Raichlen saves his blue-and-white-tiled test kitchen for the end of the tour. It's also the kitchen for the household, and it overlooks the patio, where six grills and two smokers have been set up. Recipes from The Barbecue Bible are taped to cabinets, with changes penciled in. His assistant, Roger Thrailkill, darts in and out of the house, rummaging through a Sub-Zero refrigerator, stirring duck stock on a Five Star professional gas range, and rendering a whole bird with slivered ginger under its skin on one of the grills.
An enormous ficus tree stands next to the patio, where Raichlen spends a considerable amount of time. We settle at a wrought-iron table, on which rests a constantly ringing portable phone. One of the calls is from Jake Klein, the chef-proprietor of JADA restaurant in South Miami and one of Barbara's two grown children. Klein wants to drop off some of his recipes for Raichlen to scan. He is quick to credit Raichlen for his direction in life: "He got me interested at an early age. My education started in the restaurants Steven took us to, when we made a game out of guessing what was in our food."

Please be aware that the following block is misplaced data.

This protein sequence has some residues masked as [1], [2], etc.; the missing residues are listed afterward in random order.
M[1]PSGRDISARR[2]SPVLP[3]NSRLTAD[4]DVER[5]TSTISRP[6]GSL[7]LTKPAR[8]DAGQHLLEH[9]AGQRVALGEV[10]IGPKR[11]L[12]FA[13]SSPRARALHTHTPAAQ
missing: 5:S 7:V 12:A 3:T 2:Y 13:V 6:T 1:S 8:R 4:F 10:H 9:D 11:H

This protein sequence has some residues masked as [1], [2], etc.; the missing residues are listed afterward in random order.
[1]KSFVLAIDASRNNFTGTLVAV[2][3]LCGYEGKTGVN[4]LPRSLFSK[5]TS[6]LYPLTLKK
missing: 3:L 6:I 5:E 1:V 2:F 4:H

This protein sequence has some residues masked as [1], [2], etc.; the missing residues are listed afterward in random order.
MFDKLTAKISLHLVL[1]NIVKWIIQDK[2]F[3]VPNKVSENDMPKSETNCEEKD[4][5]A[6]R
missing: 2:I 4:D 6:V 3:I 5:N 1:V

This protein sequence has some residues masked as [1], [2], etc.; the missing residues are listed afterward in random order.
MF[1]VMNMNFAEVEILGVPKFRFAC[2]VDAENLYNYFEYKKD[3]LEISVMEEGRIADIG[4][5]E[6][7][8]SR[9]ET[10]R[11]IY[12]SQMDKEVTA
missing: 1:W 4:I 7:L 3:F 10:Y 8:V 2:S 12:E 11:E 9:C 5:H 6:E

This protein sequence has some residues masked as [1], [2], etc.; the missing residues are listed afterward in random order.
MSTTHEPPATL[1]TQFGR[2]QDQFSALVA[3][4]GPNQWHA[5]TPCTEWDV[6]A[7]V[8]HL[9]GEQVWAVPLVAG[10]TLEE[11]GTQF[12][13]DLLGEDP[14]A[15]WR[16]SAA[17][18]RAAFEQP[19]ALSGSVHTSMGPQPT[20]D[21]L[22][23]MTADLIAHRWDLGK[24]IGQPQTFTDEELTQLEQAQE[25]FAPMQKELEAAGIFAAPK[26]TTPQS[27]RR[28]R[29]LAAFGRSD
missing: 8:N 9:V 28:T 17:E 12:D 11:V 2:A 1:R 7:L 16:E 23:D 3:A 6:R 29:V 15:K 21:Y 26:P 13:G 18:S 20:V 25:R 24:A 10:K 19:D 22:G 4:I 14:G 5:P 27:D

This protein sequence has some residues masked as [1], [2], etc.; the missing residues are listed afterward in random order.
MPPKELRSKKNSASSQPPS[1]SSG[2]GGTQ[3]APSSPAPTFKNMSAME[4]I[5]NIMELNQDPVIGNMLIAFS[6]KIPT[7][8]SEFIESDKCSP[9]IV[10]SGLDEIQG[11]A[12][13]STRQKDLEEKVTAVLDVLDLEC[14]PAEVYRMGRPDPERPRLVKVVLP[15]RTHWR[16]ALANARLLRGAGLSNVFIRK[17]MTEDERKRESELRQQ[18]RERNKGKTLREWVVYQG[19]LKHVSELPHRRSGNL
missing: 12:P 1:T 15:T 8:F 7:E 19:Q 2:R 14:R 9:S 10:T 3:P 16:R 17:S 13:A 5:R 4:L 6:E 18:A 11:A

Raichlen apologizes for the interruptions. We sit surrounded by the grills -- some are powered by gas, others by charcoal. He serves tasty Balinese fish kebabs grilled on stalks of lemongrass, an example of what he calls "flavor triangles" -- ground meat or fish mixed with sugar and garlic. Later he slices up a Brazilian rib roast stuffed with cheese and vegetables. Both recipes can be found in The Barbecue Bible.
Next on Raichlen's agenda: a sequel to the Bible, a New Testament that deals only with American barbecue. Raichlen looks forward to the project. "The only thing worse than doing what you want to do," he says, "is not doing it.